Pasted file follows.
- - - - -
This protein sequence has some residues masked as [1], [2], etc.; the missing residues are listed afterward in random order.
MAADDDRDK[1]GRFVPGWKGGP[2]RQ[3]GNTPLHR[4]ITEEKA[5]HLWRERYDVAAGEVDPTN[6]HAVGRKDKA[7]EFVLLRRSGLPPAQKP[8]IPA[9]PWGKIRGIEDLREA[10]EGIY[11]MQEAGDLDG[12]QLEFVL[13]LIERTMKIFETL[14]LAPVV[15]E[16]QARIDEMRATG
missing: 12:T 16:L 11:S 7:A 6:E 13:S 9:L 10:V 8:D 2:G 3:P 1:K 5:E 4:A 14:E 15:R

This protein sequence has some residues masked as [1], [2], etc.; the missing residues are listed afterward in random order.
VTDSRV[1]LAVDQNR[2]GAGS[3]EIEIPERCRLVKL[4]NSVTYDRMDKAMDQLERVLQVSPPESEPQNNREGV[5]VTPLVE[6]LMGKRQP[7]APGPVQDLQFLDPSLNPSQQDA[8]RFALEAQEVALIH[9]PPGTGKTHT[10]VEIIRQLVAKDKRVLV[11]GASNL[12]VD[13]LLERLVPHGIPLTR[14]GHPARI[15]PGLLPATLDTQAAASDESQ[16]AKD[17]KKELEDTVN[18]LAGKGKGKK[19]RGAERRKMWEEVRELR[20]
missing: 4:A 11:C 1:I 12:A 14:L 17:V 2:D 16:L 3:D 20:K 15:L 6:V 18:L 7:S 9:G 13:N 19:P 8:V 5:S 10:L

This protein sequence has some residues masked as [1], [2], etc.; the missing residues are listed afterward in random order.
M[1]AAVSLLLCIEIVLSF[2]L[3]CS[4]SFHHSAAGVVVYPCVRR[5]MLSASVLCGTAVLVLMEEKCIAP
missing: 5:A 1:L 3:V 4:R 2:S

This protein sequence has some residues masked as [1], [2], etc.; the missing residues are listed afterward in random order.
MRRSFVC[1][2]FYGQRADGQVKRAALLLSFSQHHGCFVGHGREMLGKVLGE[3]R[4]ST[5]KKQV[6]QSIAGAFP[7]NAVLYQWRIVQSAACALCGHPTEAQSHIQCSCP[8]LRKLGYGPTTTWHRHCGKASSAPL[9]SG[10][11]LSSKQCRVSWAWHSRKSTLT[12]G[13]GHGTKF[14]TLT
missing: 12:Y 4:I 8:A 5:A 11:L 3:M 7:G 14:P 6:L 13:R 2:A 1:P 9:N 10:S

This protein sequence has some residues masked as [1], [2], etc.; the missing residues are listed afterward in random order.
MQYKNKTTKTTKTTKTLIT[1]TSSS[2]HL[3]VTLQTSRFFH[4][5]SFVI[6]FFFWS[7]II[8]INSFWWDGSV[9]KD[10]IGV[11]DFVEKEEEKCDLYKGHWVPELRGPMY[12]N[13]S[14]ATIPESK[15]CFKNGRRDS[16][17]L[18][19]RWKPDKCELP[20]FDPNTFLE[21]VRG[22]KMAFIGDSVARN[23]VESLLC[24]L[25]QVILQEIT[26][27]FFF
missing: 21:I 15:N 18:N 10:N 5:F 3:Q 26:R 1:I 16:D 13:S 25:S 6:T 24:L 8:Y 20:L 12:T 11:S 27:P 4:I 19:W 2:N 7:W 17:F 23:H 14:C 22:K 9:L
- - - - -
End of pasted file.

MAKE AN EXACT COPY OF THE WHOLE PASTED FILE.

This protein sequence has some residues masked as [1], [2], etc.; the missing residues are listed afterward in random order.
MAADDDRDK[1]GRFVPGWKGGP[2]RQ[3]GNTPLHR[4]ITEEKA[5]HLWRERYDVAAGEVDPTN[6]HAVGRKDKA[7]EFVLLRRSGLPPAQKP[8]IPA[9]PWGKIRGIEDLREA[10]EGIY[11]MQEAGDLDG[12]QLEFVL[13]LIERTMKIFETL[14]LAPVV[15]E[16]QARIDEMRATG
missing: 12:T 16:L 11:S 7:A 6:E 13:S 9:L 10:V 8:D 2:G 3:P 1:K 5:E 4:A 14:E 15:R

This protein sequence has some residues masked as [1], [2], etc.; the missing residues are listed afterward in random order.
VTDSRV[1]LAVDQNR[2]GAGS[3]EIEIPERCRLVKL[4]NSVTYDRMDKAMDQLERVLQVSPPESEPQNNREGV[5]VTPLVE[6]LMGKRQP[7]APGPVQDLQFLDPSLNPSQQDA[8]RFALEAQEVALIH[9]PPGTGKTHT[10]VEIIRQLVAKDKRVLV[11]GASNL[12]VD[13]LLERLVPHGIPLTR[14]GHPARI[15]PGLLPATLDTQAAASDESQ[16]AKD[17]KKELEDTVN[18]LAGKGKGKK[19]RGAERRKMWEEVRELR[20]
missing: 4:A 11:C 1:I 12:A 14:L 17:V 2:D 16:L 3:D 20:K 15:L 6:V 18:L 7:S 9:G 13:N 19:P 8:V 5:S 10:L

This protein sequence has some residues masked as [1], [2], etc.; the missing residues are listed afterward in random order.
M[1]AAVSLLLCIEIVLSF[2]L[3]CS[4]SFHHSAAGVVVYPCVRR[5]MLSASVLCGTAVLVLMEEKCIAP
missing: 5:A 1:L 3:V 4:R 2:S

This protein sequence has some residues masked as [1], [2], etc.; the missing residues are listed afterward in random order.
MRRSFVC[1][2]FYGQRADGQVKRAALLLSFSQHHGCFVGHGREMLGKVLGE[3]R[4]ST[5]KKQV[6]QSIAGAFP[7]NAVLYQWRIVQSAACALCGHPTEAQSHIQCSCP[8]LRKLGYGPTTTWHRHCGKASSAPL[9]SG[10][11]LSSKQCRVSWAWHSRKSTLT[12]G[13]GHGTKF[14]TLT
missing: 12:Y 4:I 8:A 5:A 11:L 3:M 7:G 14:P 6:L 13:R 2:A 1:P 9:N 10:S

This protein sequence has some residues masked as [1], [2], etc.; the missing residues are listed afterward in random order.
MQYKNKTTKTTKTTKTLIT[1]TSSS[2]HL[3]VTLQTSRFFH[4][5]SFVI[6]FFFWS[7]II[8]INSFWWDGSV[9]KD[10]IGV[11]DFVEKEEEKCDLYKGHWVPELRGPMY[12]N[13]S[14]ATIPESK[15]CFKNGRRDS[16][17]L[18][19]RWKPDKCELP[20]FDPNTFLE[21]VRG[22]KMAFIGDSVARN[23]VESLLC[24]L[25]QVILQEIT[26][27]FFF
missing: 21:I 15:N 18:N 10:N 5:F 3:Q 26:R 1:I 16:D 13:S 25:S 6:T 24:L 8:Y 20:L 12:T 11:S 27:P 4:I 19:W 2:N 7:W 17:F 23:H 14:C 22:K 9:L